Mexican skaters burn for Burn’s new campaign

Publicis Mojo, Sydney, in collaboration with production company Exit Films, has just released three short films, Ride, Playground, and Peepshow, to kick off a new integrated campaign for Coca Cola’s energy drink, Burn. Each film showcases the talents of real-life characters from the skate, music and snowboarding communities – and there isn’t a ‘drink this to make you awesome’ claim anywhere to be seen…

Publicis Mojo, Sydney, in collaboration with production company Exit Films, has just released three short films, Ride, Playground, and Peepshow, to kick off a new integrated campaign for Coca Cola’s energy drink, Burn. Each film showcases the talents of real-life characters from the skate, music and snowboarding communities – and there isn’t a ‘drink this to make you awesome’ claim anywhere to be seen…

Ride, directed by Garth Davis in Mexico City shows a group of skateboarders who leave flaming trails in their wake. The skateboarders were actually set on fire during the shoot. We’re assured that none were injured!

The other two films are more straight-up documentaries. Directed by Jonathan Hill, Peepshow follows the exploits of a group of young female snowboarders determined to develop and show off their skills – no matter how much falling off and crashing might hurt:

And Playground, directed by Glendyn Ivin, focuses on a young Philadelphia rapper who’s speciality is creating beats by hitting and beating objects around him – desks, street signs, bins, pipes – literally anything he can hit to make a sound…

“The crux of our approach was to involve pre-existing communities in the creation and distribution of the key campaign assets –rather than the brand launching it on its own’, explains Micah Walker, executive creative director of Mojo Sydney. “Burn’s most influential audience are in large part creators themselves – performers, writers, documenters, editors and publishers within the communities we want to communicate with – so it was critical our films were the kinds of things they could appreciate. They had to be fresh.”

CREDITS

Agency: Publicis Mojo, Sydney
Chief creative officer: Craig Davis
Executive creative director: Micah Walker
Creatives: Ian Williamson, Andrew Ostrom, Ruth Bellotti, Kirsty Gavin
Production: Pip Smart, Corey Esse, Ali Dunlop, Lisa Vermaak
Strategy: Graham Ritchie, Simone Ellis, Will Davie
Client Service: Simon Ludowyke 
Production company: Exit Films, Melbourne
Music Supervisor: Karl Richter at Level 2 Music
Sound mix: Jason Murphy at GAS
Digital Partner: The Rumpus Room
Creative Technical Director: Tomas Roope
Production: Steve Wyles
Lead Developer: Kentaro Yamada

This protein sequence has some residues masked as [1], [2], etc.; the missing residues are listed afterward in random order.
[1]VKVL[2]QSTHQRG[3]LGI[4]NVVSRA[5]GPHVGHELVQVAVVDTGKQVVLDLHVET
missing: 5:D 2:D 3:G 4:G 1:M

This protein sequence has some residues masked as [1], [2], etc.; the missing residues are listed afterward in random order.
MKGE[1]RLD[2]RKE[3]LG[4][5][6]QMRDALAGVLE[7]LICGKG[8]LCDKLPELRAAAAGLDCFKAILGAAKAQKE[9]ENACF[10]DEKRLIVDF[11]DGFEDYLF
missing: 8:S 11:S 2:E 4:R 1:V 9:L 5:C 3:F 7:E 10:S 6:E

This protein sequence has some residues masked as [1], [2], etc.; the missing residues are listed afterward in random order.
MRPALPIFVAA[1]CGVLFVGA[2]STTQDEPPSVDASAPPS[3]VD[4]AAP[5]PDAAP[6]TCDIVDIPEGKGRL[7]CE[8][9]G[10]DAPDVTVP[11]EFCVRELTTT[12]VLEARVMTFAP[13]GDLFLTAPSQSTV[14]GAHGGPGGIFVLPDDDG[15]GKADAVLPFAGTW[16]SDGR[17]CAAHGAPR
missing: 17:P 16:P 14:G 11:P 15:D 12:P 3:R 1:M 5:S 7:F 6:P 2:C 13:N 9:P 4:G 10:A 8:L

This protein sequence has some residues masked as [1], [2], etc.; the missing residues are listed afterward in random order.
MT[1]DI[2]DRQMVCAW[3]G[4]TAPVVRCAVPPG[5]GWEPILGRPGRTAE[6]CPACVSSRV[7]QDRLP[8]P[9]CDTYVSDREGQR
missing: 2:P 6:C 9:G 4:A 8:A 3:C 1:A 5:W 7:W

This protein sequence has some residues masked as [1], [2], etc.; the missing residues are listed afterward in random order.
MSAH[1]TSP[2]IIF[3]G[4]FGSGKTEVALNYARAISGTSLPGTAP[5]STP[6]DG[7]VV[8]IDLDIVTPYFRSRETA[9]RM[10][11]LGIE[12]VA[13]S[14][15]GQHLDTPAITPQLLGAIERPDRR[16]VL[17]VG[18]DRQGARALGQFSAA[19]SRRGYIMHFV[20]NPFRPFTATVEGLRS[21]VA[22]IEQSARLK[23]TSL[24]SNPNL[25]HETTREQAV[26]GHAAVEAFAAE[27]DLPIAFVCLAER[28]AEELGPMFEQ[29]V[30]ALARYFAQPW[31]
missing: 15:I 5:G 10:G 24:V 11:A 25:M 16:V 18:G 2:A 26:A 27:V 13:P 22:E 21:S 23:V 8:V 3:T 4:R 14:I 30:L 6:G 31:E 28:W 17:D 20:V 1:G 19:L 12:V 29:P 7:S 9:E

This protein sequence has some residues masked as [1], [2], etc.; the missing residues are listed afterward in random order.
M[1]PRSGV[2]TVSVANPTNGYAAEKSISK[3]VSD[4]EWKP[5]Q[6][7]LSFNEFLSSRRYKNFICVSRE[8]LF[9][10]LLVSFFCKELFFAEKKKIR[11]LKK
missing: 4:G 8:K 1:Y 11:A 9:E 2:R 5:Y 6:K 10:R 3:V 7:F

Social Media Strategy: Jessica MacCormick

RIDE
Director: Garth Davis
Producer: Karen Sproul
Editor: Jack Hutchings at The Butchery
DOP: Grieg Fraser
VFX: Colin Renshaw, Cutting Edge

PEEPSHOW
Director/DOP: Jonathan Hill
Producer: Allison Lockwood
Exec producers: Garth Davis and Karen Sproul
Editor: Rohan Zerna at The Butchery

PLAYGROUND
Director/DOP: Glendyn Ivin
Producer: Allison Lockwood
Exec producers: Garth Davis and Karen Sproul
Editor: Peter Scriberras at The Butchery

  • These are beautiful, interesting films. I can’t help thinking that the ‘scenes’ that Coca Cola are trying to latch on to are too smart and too cynical to buy into a giant corporation claiming to be down with the kids – albeit in a very surreptitious way. The web makes it impossible for them to hide their involvement. It’s almost a shame that they are involved…

  • I love the images, not sure about actually setting fire to the skateboarders in the video. I think CGI flames would of given better and more dramatic footage. Being able to control the flames could of worked in their favour and given off less smoke. Then again its all about the danger!

  • Again and again and again and again.

  • alex

    I think the majority of people within the skateboarding, snowboarding and hip hop communities will see straight through such overly financed nonsense. The majority of skate video edits and final cuts blow the balls off of all of those productions.

    Super contrived and overtly corporate is how i would describe both the concept and the outcomes…

  • newman

    WTF. Beyond contrived.

    Have some balls.

  • Are all the flames real? Surely setting that many people on fire at least one of them would have got injured.

  • Arthur

    This is crap. Maybe one day that Agency will have talent. Because they don’t.

    http://www.youtube.com/watch?v=cQ-Y78I8wmk

    The skate video “hot chocolate” was made in 2004… Good stealing guys.

  • I really enjoyed the skateboarding piece, though it’s frustrating not knowing how much of it is real. Surely the jump between the two roof tops at 2:07 isn’t real?! Some clarity would be much appreciated.

    The whole piece is also very similar to the ‘Fully Flared’ skateboarding video intro, directed by Spike Jones – which is truly a beautiful piece of film:

    http://www.youtube.com/watch?v=_VGbAOOEego

  • Jo

    reminds me of the “Supersonic Me” video – from 2:30 http://www.youtube.com/watch?v=tQw-wnFlmFk

  • Kermit

    “I love haters” says the rapper’s friend’s t-shirt. If it didn’t say coke you’d be jizzing your pants about the skate video

  • I find these much more exciting than a cheap viral. It’s wonderful how strong a narrative can be within a 3 minute piece. Proper film-making.

  • Bookmarked ! short film can be a hit and a miss, but I am liking these, glad I found it :)